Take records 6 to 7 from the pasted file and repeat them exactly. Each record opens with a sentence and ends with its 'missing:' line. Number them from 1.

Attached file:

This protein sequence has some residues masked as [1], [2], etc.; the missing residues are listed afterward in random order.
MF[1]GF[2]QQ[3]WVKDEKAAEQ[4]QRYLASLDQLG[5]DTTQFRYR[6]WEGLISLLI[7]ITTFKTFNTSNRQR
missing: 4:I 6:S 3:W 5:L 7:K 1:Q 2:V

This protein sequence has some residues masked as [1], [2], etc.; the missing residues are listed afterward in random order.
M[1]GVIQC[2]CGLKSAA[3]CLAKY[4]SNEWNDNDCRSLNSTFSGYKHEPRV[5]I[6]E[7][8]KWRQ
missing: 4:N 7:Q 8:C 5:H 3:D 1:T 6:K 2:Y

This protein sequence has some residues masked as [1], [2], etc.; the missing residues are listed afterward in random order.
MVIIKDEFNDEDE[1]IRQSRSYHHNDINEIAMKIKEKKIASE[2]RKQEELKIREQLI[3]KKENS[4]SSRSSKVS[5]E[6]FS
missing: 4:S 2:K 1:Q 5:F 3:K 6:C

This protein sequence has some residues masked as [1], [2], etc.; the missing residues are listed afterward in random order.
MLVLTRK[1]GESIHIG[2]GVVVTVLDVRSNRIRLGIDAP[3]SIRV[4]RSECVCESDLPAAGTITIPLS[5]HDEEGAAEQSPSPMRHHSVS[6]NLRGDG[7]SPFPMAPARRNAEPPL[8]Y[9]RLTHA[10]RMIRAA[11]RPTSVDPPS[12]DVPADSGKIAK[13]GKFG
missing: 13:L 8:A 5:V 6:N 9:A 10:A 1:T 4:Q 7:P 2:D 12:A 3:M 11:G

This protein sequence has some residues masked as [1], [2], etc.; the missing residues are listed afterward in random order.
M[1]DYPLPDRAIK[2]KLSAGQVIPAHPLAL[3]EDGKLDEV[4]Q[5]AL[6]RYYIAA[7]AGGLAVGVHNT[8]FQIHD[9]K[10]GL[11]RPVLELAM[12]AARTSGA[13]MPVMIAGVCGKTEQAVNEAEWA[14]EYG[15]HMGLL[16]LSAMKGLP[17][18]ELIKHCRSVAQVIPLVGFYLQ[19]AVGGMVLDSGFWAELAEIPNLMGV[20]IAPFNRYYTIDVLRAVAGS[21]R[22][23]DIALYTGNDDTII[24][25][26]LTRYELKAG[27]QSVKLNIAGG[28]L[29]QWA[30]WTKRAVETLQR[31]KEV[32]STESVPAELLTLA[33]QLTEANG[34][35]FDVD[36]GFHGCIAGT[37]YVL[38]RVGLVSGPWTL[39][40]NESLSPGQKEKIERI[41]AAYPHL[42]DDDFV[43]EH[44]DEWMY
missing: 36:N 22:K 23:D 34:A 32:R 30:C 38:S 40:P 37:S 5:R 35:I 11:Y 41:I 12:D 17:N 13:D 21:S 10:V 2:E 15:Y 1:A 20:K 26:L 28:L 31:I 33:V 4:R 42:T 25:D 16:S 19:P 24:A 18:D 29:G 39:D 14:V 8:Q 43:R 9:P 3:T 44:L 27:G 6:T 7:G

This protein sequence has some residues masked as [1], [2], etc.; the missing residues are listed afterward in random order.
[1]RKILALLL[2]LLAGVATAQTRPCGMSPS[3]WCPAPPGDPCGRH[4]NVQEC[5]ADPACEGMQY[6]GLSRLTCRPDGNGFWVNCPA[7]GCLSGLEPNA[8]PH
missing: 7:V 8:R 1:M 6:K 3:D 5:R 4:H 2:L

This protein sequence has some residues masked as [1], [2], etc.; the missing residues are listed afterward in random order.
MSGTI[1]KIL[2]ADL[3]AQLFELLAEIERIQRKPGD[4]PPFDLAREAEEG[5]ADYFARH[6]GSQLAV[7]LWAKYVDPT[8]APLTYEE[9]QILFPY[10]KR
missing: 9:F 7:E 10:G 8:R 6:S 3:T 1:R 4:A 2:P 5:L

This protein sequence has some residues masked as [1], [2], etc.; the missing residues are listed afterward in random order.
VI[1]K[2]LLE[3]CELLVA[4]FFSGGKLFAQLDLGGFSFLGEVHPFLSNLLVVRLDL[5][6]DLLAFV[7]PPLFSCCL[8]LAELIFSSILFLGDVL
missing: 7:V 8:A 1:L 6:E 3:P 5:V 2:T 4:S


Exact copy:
This protein sequence has some residues masked as [1], [2], etc.; the missing residues are listed afterward in random order.
[1]RKILALLL[2]LLAGVATAQTRPCGMSPS[3]WCPAPPGDPCGRH[4]NVQEC[5]ADPACEGMQY[6]GLSRLTCRPDGNGFWVNCPA[7]GCLSGLEPNA[8]PH
missing: 7:V 8:R 1:M 6:K 3:D 5:R 4:H 2:L

This protein sequence has some residues masked as [1], [2], etc.; the missing residues are listed afterward in random order.
MSGTI[1]KIL[2]ADL[3]AQLFELLAEIERIQRKPGD[4]PPFDLAREAEEG[5]ADYFARH[6]GSQLAV[7]LWAKYVDPT[8]APLTYEE[9]QILFPY[10]KR
missing: 9:F 7:E 10:G 8:R 6:S 3:T 1:R 4:A 2:P 5:L